Your payment history is the largest aspect of your credit score, as you might expect. In total, your pay history accounts for 35% of your total score. This portion of your total score calculation is based on your prior payment history with your creditors. Late payments, defaulted accounts, bankruptcies, and all other NEGATIVE information on your credit report have the greatest effect. The more recent the late payment, the greater the damage is to your credit score. If you go late on your mortgage this month, the Mortgage Industry Option scoring model could drop your scores over 120 points. That is with only one 30 day late payment!
Everyone that follows me knows this blog is not about selling you anything. However I do promote what I think is the best and most reliable business credit building program in the country. Excellent BBB rating and a 100% money back guarantee. Anyway, for many the $2000+ up front has always been a push for a lot of people. The company now only requires $995 down and 6 payments of $200. If you are interested in this program, now is the time to enroll. You can contact me at: 303.513.8664
Well, after several years of research I’ve finally published my much anticipated E-book. The Midas Guide to Credit and Business Funding is now available by going to: www.bizfunding101.com. And yes I’m pretty excited. The hard launch was Monday and we’ve sold five books so far.
The book is broken into three sections. The first section talks about both business and personal credit and dispels all myths about each. Loaded with nothing but the facts and what you need to have to enjoy perfect personal and business credit. The second section reveals all loan products available to a small biz owner. In laymans terms, I describe each and every product so you can make an educated decision as to how and where you fit. The third section is about something no one has ever written. You all know I’m a loan broker. I charge fees! Those fees can sometimes be hard to swallow. With this guide I am providing the exact model I use to get people funded every day. I tell you everything you need in your funding package and I give you two hours of personal counseling on picking a product and getting funded. This sounds mundane but what if you could get the money you need and not have to pay thousands in broker fees?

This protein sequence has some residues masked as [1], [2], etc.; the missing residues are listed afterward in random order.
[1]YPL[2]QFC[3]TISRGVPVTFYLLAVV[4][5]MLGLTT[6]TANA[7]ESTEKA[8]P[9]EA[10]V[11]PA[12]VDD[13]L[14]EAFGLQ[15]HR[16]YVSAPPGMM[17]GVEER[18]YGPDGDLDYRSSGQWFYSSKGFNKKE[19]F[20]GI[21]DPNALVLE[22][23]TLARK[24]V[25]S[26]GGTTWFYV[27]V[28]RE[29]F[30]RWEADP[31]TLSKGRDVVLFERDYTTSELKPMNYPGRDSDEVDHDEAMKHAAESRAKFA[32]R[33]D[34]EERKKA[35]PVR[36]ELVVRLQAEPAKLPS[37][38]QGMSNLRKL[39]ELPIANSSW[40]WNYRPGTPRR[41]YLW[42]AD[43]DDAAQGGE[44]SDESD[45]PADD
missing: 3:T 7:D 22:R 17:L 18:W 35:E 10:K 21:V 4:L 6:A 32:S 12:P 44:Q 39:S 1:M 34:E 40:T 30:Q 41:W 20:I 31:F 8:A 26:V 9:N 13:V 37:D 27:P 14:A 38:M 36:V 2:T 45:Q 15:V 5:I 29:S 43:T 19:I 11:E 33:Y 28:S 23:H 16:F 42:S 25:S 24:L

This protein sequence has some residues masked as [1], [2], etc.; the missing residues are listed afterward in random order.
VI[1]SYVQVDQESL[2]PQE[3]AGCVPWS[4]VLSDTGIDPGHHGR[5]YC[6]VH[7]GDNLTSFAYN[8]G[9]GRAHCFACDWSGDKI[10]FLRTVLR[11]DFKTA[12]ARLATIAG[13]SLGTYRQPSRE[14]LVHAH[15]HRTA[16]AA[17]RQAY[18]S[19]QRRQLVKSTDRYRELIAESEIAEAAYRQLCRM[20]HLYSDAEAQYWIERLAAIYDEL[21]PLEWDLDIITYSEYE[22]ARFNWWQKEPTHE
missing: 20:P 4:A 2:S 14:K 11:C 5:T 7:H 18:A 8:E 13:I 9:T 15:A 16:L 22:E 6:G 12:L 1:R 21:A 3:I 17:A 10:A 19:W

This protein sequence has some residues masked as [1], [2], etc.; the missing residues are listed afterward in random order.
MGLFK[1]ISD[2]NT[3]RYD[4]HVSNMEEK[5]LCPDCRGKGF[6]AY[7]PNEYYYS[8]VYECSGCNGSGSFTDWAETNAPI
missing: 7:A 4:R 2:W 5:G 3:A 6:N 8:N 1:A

As an adult almost everything you do revolves around your credit. Your ability to purchase a home, a car, a big screen TV. It also affects your insurance rates, renting your apartment and even getting a job. Heck, besides marrying my wife for her sheer inner and outer beauty, the next biggest thing that attracted me to her was her credit. YES, that’s right!!! It was that important she handled her finances how I did and was one of the first questions I asked her. We laugh about it now but it caused a definite stir in the beginning. So lets talk about credit.